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A feel-good story


When you have been to the summit, it's hard to make the slide back to the bottom.

Mathis made that long trip from the top to the bottom in record time. He went from playing in the Pro Bowl in

in February to pro football oblivion almost overnight.


The problems began in the Pro Bowl when he suffered a mild injury to his left foot. Then in April, he had an accident on a motorcycle and received numerous cuts on his arms. It held him out of a few off-season drills, but little else.

In late May, the foot that never healed was diagnosed as a stress fracture, and in early June, he underwent foot surgery to repair a small bone in the top of the foot. He was expected to be out four to five months.

It has been nearly six months, but Mathis appears to finally be back. This despite a mild setback a week ago when his right foot began to bother him.

But the nightmare that was called surgery to repair the venicular bone in his left foot might really end this week in


And Mathis is pinching himself to be sure it is real.

"It's going to be like my rookie season all over again," Mathis said. "You just try and get that first play out of your system. Once you get that over with, everything will start slowing down and come back around.

"It's going to be a rush for me to be out there with my team again. I feel like I have a lot to prove to myself, not only to my coaches and teammates."

Mathis will appreciate this do-over more than most. His time in purgatory took him to the depths of depression.

"It was a little frustrating at times," he said. "But when I felt down and wanted to give up, my teammates would bring me back up. Then I got the foot part out of the way, my other leg started giving me problems and my whole body was off track.

"You start questioning yourself whether you can still keep up and do the things that you did last year, plus more. Because once you set a standard, you've got to continue to go above that standard. So it's been real frustrating. But being activated, it's kind of exciting."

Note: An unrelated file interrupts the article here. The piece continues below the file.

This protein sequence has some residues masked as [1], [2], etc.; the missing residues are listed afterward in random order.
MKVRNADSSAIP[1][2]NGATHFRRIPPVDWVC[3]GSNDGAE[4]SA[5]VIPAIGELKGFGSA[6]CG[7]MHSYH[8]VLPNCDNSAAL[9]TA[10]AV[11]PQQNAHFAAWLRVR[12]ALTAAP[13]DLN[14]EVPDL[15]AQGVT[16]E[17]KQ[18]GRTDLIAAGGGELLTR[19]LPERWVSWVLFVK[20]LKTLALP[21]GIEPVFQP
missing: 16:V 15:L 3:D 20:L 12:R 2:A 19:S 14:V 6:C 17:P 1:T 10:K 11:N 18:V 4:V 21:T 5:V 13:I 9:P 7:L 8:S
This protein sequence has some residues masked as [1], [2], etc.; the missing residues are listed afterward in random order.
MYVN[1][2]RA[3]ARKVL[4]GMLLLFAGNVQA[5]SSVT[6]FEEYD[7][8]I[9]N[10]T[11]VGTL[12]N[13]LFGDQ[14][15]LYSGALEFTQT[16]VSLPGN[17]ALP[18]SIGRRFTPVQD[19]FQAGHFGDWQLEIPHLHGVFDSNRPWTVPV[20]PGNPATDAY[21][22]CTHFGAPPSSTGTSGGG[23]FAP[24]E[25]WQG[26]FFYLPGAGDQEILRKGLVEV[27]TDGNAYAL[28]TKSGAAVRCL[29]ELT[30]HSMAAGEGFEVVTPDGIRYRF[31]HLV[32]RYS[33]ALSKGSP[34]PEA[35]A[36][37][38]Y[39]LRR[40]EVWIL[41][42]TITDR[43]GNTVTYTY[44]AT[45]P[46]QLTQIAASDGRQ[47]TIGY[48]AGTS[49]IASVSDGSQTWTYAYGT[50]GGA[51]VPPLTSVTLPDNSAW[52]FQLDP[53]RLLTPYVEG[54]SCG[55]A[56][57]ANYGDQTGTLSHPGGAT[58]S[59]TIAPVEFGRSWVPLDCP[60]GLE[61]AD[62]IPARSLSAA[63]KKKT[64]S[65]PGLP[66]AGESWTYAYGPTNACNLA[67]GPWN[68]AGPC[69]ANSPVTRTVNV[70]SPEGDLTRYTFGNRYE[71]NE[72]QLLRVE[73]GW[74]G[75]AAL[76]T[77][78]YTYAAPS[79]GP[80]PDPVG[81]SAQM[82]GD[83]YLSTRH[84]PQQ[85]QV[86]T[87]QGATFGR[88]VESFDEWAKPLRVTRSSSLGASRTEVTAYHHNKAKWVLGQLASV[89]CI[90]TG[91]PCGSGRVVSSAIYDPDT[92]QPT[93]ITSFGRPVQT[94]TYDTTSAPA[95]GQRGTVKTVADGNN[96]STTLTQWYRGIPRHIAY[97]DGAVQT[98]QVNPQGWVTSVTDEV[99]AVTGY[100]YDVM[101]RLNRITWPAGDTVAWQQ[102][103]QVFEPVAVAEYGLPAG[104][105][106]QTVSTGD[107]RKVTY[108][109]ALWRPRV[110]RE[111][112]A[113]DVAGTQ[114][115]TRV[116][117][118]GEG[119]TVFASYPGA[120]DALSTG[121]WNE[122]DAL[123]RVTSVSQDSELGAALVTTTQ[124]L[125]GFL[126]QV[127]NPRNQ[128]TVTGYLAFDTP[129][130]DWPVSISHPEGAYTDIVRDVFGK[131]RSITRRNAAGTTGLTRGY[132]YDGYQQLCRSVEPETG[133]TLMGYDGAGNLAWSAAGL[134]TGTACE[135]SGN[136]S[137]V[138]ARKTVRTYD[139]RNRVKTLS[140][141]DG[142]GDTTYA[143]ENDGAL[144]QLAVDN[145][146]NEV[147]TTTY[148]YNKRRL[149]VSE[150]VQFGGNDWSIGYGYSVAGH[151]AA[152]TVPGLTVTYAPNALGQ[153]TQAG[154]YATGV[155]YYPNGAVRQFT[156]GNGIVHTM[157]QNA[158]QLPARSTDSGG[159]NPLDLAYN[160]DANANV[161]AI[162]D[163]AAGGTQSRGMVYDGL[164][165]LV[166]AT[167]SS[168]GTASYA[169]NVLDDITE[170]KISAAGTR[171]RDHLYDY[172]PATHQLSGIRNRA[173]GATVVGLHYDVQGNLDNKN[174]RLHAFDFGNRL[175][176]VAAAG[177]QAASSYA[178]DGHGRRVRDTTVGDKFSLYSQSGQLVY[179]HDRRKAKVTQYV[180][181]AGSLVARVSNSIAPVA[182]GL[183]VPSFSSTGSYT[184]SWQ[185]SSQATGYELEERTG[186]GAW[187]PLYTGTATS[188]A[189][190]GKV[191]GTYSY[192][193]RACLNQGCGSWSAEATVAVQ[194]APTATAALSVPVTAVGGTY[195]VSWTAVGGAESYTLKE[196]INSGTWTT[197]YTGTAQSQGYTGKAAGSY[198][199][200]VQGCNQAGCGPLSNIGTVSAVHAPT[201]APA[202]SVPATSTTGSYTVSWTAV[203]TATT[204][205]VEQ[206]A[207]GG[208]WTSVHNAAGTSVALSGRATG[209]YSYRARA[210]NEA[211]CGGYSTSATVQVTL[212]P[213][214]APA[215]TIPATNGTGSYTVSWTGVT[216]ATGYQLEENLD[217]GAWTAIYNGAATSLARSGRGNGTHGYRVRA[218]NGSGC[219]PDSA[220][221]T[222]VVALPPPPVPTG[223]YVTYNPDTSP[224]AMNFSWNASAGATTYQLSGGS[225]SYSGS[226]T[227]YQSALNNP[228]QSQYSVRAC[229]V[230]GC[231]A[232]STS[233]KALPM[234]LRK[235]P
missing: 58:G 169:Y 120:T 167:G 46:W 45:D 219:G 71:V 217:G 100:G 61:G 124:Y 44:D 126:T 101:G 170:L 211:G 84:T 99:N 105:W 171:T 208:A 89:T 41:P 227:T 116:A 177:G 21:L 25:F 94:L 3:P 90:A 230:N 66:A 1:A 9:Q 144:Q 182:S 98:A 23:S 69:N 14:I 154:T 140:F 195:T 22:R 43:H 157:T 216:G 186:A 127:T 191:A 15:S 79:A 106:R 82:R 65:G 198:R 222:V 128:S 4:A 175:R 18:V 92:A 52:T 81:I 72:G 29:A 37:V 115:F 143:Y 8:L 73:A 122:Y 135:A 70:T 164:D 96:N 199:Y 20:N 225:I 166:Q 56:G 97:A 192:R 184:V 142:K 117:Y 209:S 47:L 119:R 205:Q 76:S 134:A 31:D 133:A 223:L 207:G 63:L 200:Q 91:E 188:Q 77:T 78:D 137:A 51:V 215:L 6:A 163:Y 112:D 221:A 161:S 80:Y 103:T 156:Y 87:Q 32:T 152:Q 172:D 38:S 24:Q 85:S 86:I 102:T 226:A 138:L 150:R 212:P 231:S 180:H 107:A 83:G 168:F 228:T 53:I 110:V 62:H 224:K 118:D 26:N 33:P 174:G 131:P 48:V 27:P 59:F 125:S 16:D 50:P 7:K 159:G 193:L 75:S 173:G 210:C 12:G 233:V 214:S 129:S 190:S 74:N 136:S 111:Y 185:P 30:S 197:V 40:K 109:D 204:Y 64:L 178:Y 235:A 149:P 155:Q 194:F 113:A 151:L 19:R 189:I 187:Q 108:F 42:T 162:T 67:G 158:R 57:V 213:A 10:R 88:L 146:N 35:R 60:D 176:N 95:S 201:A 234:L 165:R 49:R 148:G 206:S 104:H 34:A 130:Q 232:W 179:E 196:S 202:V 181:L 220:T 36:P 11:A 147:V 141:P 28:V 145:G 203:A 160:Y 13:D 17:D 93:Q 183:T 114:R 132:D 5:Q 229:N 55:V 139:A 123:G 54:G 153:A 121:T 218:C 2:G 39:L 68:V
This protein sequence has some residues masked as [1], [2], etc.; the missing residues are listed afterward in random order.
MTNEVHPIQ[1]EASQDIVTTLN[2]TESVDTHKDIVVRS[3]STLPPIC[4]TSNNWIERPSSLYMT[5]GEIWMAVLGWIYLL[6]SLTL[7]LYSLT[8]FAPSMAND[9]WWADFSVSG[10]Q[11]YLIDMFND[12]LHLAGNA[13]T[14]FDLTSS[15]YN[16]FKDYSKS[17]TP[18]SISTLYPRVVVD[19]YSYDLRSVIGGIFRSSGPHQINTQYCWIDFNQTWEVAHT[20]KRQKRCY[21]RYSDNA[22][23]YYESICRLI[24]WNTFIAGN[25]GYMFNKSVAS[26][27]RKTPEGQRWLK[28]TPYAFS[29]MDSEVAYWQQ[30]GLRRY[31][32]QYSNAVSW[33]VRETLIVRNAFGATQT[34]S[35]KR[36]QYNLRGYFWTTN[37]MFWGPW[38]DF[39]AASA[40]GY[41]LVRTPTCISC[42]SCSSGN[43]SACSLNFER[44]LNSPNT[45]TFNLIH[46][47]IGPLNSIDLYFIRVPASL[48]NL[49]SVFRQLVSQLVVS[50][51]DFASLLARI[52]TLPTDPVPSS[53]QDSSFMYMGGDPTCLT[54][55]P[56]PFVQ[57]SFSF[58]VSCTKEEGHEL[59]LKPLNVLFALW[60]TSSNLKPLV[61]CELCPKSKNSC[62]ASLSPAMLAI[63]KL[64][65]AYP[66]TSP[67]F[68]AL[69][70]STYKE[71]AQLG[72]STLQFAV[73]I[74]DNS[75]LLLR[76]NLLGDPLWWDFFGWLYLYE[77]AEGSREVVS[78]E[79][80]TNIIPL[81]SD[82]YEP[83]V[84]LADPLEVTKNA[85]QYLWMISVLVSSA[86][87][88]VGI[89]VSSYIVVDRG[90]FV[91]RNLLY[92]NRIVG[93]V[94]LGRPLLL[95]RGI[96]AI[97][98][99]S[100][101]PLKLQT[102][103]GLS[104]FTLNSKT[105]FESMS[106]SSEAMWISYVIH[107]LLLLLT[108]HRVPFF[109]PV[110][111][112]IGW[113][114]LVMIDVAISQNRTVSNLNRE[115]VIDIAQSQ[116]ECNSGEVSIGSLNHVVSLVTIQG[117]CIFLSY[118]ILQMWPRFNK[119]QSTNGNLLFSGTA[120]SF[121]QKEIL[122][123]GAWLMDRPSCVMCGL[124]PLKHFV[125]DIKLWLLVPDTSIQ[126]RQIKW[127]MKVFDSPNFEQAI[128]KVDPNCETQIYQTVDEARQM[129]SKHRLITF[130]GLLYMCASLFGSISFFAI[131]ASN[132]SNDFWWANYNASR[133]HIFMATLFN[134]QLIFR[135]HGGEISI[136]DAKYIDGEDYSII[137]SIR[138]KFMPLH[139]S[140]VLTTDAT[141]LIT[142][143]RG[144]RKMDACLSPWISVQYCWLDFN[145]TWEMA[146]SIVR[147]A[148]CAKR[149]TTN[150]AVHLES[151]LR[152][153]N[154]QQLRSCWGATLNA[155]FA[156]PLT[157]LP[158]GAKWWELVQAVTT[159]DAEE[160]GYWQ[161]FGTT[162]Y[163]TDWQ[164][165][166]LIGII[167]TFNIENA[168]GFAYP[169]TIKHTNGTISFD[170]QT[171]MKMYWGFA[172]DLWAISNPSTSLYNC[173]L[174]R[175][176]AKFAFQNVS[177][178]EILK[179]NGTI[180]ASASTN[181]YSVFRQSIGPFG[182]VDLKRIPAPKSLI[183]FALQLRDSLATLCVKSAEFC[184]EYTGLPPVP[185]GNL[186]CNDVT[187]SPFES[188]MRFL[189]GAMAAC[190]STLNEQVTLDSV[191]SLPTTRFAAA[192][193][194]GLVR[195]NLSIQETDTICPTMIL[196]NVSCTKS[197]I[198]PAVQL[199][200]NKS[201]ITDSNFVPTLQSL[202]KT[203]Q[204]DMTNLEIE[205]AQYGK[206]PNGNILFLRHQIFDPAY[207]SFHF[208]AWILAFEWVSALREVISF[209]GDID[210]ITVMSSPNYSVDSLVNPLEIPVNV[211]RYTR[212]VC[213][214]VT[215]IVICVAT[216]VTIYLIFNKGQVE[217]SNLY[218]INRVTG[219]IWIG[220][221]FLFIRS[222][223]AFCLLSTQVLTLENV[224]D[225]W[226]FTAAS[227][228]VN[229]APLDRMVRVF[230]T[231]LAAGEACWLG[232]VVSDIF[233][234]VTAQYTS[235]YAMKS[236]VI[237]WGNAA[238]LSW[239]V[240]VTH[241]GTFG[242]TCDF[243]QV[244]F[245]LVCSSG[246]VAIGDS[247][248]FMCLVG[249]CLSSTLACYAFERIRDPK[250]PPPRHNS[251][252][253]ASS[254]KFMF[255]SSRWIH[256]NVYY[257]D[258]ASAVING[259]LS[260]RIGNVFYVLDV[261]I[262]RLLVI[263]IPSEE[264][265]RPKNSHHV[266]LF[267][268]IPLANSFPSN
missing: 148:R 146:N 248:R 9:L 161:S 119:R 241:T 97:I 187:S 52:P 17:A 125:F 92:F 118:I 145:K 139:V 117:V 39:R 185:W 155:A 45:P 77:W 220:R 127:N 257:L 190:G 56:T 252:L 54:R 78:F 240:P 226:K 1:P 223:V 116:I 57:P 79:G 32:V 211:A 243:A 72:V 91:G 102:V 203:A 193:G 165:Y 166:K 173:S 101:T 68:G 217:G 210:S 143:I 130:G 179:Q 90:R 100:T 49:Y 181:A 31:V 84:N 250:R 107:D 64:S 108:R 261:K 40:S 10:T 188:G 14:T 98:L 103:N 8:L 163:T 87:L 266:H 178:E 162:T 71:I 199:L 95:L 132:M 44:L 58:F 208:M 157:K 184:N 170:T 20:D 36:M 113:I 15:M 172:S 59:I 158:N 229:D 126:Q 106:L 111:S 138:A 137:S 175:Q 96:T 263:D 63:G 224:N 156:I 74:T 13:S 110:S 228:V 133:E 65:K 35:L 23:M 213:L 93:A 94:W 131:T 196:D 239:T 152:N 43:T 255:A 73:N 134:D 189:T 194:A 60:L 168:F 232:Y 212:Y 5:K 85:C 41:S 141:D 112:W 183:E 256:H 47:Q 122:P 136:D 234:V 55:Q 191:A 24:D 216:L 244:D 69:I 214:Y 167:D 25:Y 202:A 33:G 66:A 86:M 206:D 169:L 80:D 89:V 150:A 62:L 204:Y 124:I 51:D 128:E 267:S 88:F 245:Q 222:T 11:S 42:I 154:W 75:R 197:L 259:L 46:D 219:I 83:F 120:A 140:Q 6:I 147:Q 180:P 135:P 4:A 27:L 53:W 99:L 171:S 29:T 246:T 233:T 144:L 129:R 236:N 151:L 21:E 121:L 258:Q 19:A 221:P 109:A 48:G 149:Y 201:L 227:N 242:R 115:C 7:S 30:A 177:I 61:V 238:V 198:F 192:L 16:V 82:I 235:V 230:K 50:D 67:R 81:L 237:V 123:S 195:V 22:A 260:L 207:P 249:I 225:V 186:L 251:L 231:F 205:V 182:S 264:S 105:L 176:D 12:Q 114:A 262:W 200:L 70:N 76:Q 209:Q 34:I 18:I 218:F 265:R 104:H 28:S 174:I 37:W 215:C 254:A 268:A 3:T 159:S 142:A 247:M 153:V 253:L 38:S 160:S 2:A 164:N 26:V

This week though, he proved to himself and the coaches that he really could play this season. In the final pivotal days when he had to prove to coaches he could hold up under the pounding and the pressure, Mathis came through.

"I did everything they asked me to do," Mathis said. "I ran routes and finished off every play and was just flying around, showing I have a lot of energy. I feel strong."

Now the question is: Can he get back to Pro Bowl form? Mathis averaged 28.6 yards per kick return, second best in the NFL, and returned two for touchdowns. He became not only a Pro Bowler, but the first Texan to be named to the All-Pro team.

Now everyone wants to know if the guy whose 4.28-second 40 was the fastest time at the 2005 NFL combine is all the way back to his former level.

"Does Mathis have all his speed?" coach Gary Kubiak repeated the question. "I wouldn't say that he has every bit of it back, but I would say that he's pretty close.

"You guys know how fast he is from last year, but it looks like, to me, he's pretty close. And I would hope that just through repetition and playing that hopefully it does all come back here before the season's out. But he is totally healed. All the x-rays look good, so I feel good about it."



]( is candid enough to answer the question with proper reserve.

"I feel like I'm where I was last year," he said. "But that's just in practice. There's always another gear that comes along in the game. So there's no telling how fast I am. It's just something that'll have to come and see how it is when I get out on the field.

"I've been practicing for two weeks. I feel like I'm able to go out there and keep up and do the same things I was doing last year. You always over-practice to prepare for the game, so I feel like I'll be ready."

The next concern is learning the offense. Kubiak says he wants Mathis to not just run back kicks, but play at wide receiver.

"I'm expecting him to back up Andre (Johnson) in the game," Kubiak said. "He's going to play on offense. That's what I've told you all along. My plan with him is that I want to see him as the full-fledged football player.

"I know he can return kicks. I want to see him go in there when Andre takes himself off the field because he's tired or something. I want to see Jerome operate on the offense as well as return kicks."

Unlike the rest of the offense, this is all brand new to Mathis. He insists he has stayed alert in all meetings through the season, picking up everything he could about the new attack. And he believes he has it down.

"It's a pretty simple offense once you start understanding the concepts," Mathis said. "At first, I was out there like a chicken with my head cut off, trying to keep up with everything and getting confused. But once you understand the concepts, it's kind of easy."

So now the hard part begins.

*EDITOR'S NOTE: Jim Carley is a veteran

sportswriter who has covered the NFL for more than 25 years. He has worked for such newspapers as the Fort Worth Star-Telegram, The Houston Post, the Los Angeles Herald-Examiner and the National Sports Daily covering such teams as the Dallas Cowboys, the Houston Oilers, the Los Angeles Rams and the Oakland Raiders.*

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